The reality is that Grandin’s trajectory could only be possible in a society that believes Latin American historians should exist and get paid for what they do. That society existed for a moment that – lucky for Grandin – coincided with his coming of age. But we are very far – and getting farther – from those values today. The ruling class simply doesn’t need historians anymore than it wants anthropologists or a broadly educated working class.

Lamentations about CUNY’s tragic decline continued long after Rudy Giuliani had led a transformation of the college into an institution actively hostile to the working-class students that it claimed to serve when it was the “poor man’s Harvard.” During my days as a grad student at CUNY, Attewell and Lavin’s Passing the Torch: Does Higher Education for the Disadvantaged Pay off Across the Generations? was lauded as providing data finally proving that CUNY had paved the way for a generation of students, especially women of color, to move up the economic ladder.

A closer look at the evidence reveals a more complicated outcome, one that all of us who care about the future of public education must come to terms with. Thirty years after open admissions, Attewell and Lavin found that women who graduated took as many as 15 years to do so and reported an average annual economic benefit of $7,525. For black women the figure was $5,002. This modest increment was perhaps worth the enormous time and energy these women devoted to college study. Nothing in the book, though, demonstrates that degrees alone produced those gains or that other tactics, such as starting a union in their workplace, might not have had the same effect.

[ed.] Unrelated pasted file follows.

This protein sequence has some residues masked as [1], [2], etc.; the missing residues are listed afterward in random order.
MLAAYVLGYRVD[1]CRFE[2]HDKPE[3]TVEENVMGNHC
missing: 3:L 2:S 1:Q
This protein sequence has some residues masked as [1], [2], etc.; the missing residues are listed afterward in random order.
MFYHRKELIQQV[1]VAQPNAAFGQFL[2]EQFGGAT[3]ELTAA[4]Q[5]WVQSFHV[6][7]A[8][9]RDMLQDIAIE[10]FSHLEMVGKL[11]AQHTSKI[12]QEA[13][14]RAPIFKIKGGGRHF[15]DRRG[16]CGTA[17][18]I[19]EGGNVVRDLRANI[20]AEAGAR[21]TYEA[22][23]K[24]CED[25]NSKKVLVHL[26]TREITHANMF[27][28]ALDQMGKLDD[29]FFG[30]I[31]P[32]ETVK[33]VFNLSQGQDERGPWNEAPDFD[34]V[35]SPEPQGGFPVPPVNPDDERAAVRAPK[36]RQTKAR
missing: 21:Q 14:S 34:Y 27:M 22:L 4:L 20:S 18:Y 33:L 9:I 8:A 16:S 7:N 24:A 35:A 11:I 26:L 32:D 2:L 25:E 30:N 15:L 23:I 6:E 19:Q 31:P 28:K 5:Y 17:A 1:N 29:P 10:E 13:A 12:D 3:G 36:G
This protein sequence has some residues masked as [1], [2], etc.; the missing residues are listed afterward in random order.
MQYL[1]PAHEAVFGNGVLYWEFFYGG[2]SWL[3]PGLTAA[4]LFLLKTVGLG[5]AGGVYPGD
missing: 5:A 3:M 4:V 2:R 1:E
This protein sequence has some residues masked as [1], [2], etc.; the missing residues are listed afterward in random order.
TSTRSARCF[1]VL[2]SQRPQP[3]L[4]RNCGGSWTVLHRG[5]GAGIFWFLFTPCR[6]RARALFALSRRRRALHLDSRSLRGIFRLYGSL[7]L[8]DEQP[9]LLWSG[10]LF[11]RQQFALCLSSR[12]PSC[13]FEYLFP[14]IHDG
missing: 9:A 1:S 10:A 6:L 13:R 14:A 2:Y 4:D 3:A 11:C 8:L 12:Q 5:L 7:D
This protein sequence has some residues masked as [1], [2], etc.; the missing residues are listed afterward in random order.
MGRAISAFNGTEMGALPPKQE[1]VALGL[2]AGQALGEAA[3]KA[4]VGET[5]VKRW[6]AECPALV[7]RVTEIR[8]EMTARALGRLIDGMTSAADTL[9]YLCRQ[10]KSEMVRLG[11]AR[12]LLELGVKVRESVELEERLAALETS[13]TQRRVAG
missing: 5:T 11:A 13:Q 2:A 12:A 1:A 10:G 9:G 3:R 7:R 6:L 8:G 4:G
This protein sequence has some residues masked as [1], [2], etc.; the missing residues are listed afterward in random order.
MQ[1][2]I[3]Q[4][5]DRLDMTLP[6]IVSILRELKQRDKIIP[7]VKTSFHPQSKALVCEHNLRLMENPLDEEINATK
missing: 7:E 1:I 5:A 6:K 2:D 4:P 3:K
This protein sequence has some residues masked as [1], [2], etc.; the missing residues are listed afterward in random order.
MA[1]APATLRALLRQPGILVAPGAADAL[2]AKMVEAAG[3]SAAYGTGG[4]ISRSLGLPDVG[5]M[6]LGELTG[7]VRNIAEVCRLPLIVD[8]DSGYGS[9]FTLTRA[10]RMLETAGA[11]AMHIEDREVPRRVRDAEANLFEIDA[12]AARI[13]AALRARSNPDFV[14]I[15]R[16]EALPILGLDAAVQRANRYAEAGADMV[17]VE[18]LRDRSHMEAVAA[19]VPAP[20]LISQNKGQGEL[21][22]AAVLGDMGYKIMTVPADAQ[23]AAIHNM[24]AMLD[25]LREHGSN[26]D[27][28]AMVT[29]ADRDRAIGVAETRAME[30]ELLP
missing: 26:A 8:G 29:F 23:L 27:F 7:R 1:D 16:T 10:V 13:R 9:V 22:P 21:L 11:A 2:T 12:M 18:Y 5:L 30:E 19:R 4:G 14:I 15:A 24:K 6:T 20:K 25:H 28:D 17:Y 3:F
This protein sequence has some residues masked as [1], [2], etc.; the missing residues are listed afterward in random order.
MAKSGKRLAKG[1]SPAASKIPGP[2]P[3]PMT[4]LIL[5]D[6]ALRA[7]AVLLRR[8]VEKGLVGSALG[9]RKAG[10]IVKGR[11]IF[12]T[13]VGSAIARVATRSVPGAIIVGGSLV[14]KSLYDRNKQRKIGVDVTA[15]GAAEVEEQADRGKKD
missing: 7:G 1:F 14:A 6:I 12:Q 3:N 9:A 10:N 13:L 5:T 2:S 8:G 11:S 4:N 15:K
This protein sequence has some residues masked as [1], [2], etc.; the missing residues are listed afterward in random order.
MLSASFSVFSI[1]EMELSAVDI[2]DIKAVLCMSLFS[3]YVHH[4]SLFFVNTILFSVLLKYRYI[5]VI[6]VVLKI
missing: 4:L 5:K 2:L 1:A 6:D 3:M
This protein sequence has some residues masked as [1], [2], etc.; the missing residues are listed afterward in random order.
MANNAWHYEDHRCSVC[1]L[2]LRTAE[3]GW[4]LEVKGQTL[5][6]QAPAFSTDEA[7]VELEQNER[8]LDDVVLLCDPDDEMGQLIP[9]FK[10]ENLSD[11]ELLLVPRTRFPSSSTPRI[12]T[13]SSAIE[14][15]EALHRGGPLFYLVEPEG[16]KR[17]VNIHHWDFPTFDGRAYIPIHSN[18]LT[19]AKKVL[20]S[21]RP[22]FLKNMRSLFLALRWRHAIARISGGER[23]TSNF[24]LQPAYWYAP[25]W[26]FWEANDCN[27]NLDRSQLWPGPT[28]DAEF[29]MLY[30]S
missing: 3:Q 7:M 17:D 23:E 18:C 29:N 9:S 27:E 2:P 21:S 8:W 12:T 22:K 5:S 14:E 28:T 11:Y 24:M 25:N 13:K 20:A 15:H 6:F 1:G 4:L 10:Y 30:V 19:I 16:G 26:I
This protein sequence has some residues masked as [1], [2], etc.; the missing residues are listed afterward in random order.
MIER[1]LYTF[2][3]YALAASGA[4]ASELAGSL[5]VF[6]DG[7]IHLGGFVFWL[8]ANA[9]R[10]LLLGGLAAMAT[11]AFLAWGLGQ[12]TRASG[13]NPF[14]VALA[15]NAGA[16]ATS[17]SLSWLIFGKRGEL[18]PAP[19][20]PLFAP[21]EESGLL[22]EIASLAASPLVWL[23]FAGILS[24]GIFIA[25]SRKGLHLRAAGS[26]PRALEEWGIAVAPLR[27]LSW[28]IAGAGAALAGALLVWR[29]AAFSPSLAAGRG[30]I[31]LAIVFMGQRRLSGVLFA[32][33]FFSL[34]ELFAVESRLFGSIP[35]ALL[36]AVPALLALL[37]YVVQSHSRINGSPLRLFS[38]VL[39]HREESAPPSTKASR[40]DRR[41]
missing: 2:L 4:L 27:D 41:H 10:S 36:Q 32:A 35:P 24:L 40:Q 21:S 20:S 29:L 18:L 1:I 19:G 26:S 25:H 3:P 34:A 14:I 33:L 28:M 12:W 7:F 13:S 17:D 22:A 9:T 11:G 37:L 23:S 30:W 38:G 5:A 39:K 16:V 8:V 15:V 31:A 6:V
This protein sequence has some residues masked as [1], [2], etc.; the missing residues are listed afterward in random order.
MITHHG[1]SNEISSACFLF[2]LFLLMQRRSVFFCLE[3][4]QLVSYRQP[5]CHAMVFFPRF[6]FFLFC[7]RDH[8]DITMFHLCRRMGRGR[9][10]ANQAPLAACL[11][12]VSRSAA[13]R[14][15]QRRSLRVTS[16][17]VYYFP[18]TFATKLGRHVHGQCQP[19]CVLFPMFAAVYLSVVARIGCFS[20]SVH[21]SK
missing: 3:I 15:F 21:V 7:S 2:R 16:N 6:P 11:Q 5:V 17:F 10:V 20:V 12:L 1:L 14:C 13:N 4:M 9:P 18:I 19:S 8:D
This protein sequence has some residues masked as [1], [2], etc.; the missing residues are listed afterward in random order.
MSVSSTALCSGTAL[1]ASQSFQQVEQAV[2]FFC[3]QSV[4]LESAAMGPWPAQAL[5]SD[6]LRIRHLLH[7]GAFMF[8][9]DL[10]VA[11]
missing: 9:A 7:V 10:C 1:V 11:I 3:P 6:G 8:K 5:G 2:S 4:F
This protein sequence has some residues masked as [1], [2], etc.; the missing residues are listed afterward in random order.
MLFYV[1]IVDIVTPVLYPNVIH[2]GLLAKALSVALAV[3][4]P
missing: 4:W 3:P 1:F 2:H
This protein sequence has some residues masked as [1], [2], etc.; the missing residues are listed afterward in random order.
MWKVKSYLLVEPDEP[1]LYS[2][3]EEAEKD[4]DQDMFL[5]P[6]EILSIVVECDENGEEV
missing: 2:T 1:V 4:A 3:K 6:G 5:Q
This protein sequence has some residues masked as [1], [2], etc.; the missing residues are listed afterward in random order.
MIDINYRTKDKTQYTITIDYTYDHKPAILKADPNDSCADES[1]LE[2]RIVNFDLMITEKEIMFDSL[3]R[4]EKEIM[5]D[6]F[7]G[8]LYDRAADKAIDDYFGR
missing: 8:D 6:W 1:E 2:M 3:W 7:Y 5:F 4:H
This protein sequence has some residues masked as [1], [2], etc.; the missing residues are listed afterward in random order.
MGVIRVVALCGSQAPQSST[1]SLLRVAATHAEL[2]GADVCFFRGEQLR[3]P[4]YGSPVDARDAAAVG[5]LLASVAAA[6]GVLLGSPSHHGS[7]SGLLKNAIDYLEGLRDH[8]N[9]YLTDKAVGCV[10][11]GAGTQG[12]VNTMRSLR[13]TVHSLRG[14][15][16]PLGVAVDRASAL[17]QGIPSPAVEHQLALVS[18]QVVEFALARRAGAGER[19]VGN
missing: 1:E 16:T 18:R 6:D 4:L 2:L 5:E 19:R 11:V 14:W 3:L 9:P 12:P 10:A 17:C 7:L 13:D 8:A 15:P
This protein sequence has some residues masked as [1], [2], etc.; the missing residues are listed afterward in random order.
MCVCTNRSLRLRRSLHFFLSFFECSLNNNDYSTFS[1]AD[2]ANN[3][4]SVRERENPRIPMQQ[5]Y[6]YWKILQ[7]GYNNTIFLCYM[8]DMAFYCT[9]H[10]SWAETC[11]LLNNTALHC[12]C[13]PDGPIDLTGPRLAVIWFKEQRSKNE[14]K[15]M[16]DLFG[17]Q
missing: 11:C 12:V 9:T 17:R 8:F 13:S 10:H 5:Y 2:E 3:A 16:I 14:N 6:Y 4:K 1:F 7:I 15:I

Economic gains made by college grads have declined in recent years. As a study by EPI reveals, the regression-adjusted college premium has been flat since the latter 1990s for women (it has risen more slowly for men). It’s unclear how a degree from even a fully funded CUNY could change the basic structural problem that there are fewer and fewer middle-class jobs for everyone, including college graduates. Other studies have confirmed that the college premium, especially when disaggregated for class, race, and institution type, is largely a myth.